Dear Natural Beauties,
Our intrepid International Consultant, Karin Hollerbach, has just returned from a journey to the top of Mt. Kilimanjaro! Here is what she had to say….
Kilimanjaro, which actually consists of two different peaks (Kibo – or Uhuru Peak – and Mawenzi) and three volcanoes), is Africa’s tallest mountain. It’s very close to the equator and has a rainforest at its base, conjuring up images of tropical heat. At the same time, it also has glaciers near the summit – the famous snows of Kilimanjaro. This photo is of the glaciers near the summit.
Our trek led us up the western side, across the Shira plateau, then around the northern side of the mountain, up to near Mawenzi, across the saddle between the two peaks, and finally up Kibo itself. Happily, all 5 trekkers in our group made it to the summit. Even after a long climb, we were smiling at the top! Here I am, sitting a couple of feet away from the summit post, with plenty of rocks, volcanic dust, sand, and a tiny portion of the glaciers in the background.
You don’t have to be a fit super-hero in order to make this trek. Depending on whom you trek with, and how many porters there are to support your group, you can carry as little (or as much) of your personal gear as you want. We had two “never been backpacking before” members of our group. The key to getting to the top is going slowly.
We were incredibly lucky with the weather. Although clouds came in and out every day creating fascinating and sometimes eerie views, we generally remained dry and warm. We had a couple of hours of real rainfall where we had to dig out our heavy-duty rain gear. It was cold only at night or early morning. Sadly, the heaviest burden often falls on the porters who may not be able to afford more protection against weather.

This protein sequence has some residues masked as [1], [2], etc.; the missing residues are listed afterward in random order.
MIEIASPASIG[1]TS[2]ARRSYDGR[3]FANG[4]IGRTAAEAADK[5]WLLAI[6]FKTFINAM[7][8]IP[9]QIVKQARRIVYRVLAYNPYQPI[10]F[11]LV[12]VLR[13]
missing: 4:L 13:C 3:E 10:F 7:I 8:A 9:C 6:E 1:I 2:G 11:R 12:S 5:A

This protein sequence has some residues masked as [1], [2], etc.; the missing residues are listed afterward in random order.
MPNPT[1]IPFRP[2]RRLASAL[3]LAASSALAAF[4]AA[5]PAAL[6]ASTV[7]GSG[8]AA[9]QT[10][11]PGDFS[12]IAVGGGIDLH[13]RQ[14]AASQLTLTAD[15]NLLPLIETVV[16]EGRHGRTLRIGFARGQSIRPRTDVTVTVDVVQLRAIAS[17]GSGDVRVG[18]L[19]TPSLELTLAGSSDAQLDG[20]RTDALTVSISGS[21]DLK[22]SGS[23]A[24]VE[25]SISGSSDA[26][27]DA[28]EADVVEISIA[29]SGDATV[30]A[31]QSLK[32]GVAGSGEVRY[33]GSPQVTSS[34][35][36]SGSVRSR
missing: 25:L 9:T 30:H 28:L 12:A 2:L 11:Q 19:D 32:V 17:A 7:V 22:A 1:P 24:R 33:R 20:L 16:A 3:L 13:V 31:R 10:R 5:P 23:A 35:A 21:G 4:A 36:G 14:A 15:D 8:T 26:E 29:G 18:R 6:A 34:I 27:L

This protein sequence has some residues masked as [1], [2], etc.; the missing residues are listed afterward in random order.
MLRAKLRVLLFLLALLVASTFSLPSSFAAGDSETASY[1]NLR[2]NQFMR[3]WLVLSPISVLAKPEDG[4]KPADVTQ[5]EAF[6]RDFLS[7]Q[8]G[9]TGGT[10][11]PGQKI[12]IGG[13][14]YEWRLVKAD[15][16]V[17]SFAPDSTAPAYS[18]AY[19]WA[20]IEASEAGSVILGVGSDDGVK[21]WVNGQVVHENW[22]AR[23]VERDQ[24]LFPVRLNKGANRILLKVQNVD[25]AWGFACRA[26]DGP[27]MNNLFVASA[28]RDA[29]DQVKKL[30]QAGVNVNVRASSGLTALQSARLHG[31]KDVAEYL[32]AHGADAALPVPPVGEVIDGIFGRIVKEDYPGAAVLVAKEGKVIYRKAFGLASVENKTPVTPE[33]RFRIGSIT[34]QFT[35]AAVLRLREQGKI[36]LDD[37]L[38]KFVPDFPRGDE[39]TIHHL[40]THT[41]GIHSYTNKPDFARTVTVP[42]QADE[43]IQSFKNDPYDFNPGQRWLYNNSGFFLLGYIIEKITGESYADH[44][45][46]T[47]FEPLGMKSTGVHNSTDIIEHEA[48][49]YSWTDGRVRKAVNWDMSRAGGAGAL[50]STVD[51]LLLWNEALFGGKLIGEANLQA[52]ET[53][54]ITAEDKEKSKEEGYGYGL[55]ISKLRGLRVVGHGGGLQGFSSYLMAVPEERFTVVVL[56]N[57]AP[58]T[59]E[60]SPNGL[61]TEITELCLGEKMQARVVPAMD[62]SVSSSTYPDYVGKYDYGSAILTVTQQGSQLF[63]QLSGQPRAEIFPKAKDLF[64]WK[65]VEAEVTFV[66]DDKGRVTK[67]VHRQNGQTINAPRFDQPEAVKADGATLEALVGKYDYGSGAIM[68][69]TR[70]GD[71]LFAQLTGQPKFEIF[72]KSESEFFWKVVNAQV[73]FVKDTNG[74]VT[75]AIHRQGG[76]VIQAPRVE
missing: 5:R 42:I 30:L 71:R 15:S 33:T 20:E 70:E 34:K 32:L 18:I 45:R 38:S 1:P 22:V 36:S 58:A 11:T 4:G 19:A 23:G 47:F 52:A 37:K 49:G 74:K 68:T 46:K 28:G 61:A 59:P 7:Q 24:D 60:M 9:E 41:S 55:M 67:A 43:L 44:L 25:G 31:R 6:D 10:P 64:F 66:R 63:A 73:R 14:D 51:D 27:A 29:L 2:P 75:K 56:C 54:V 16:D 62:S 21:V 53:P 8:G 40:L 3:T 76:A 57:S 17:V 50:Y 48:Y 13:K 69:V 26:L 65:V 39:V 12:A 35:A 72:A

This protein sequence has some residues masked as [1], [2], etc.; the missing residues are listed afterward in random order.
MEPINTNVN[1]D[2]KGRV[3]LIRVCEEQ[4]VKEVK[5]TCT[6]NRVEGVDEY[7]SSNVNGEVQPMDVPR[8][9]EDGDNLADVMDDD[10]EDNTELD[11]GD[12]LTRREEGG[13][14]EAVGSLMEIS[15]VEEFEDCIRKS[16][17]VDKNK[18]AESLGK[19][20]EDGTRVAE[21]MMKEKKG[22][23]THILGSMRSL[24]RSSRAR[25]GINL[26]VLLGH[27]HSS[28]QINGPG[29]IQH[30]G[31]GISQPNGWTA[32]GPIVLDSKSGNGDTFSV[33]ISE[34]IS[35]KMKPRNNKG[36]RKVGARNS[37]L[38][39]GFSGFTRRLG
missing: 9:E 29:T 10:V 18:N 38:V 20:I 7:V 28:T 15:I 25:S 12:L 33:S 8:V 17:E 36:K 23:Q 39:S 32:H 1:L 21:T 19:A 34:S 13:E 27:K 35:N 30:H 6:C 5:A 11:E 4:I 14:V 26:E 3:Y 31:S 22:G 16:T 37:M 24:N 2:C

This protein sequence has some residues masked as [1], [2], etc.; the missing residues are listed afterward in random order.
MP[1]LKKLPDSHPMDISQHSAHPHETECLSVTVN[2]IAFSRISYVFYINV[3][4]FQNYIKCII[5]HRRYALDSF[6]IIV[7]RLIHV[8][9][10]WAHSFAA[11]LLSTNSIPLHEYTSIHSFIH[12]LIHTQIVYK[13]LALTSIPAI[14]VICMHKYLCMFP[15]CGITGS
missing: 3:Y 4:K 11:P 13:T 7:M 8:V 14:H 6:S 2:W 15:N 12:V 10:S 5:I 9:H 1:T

Kilimanjaro is a benign mountain in that it does not require technical climbing skills to reach Uhuru. Still, at over 19,300 feet/close to 6,000 meters, its altitude is no joking matter. All of the trekkers brought medication to help treat mild altitude sickness. Even so, I ended up with a headache and several bouts of intense nausea close to the summit. Even our head guide and one of the porters got sick! What many trekkers forget is that, while the guides go up and down the mountain frequently, most of them live at fairly low altitudes. No one is immune.
For me, getting altitude sickness was a very small price to pay to be able to enjoy the inspiring time near the top of the mountain. What also helped was the smiling and always-helpful attitude of the guides and porters! Even though they had the hardest jobs of all – carrying heavy loads up and down the mountain, well ahead of our own schedule so as to be able to have camp set up by the time we got there – they were always looking out for us, friendly, and helping to ensure we were enjoying ourselves. I found it kept us humble!
Here’s a view of the famous peak, from the saddle between Mawenzi and Kibo.
What about basics, like the bathroom? Our support crew brought a chemical toilet, complete with a little privacy tent – much appreciated. They also provided bowls of warm water every morning and afternoon, so that we could wash. I really enjoyed having a clean, volcanic-dust-free face at least briefly twice a day – never mind that I would immediately thereafter have to slather on more sunscreen. In addition, I brought some antibacterial wipes and lots of sanitizer. I don’t know about you, but I enjoy myself a lot more when I can get clean!
Some of my favorite spots on the mountain included camp near the base of the steep final rocky ascent of Mawenzi,
I enjoyed every minute of every day on the mountain.
Last but not least: Most of us are very fortunate and have a little something extra to share with those who are less fortunate. Some of you may want to know about the non-profit organization International Mountain Explorers Connection, with proceeds benefiting porters in Tanzania.
Stay safe and be well.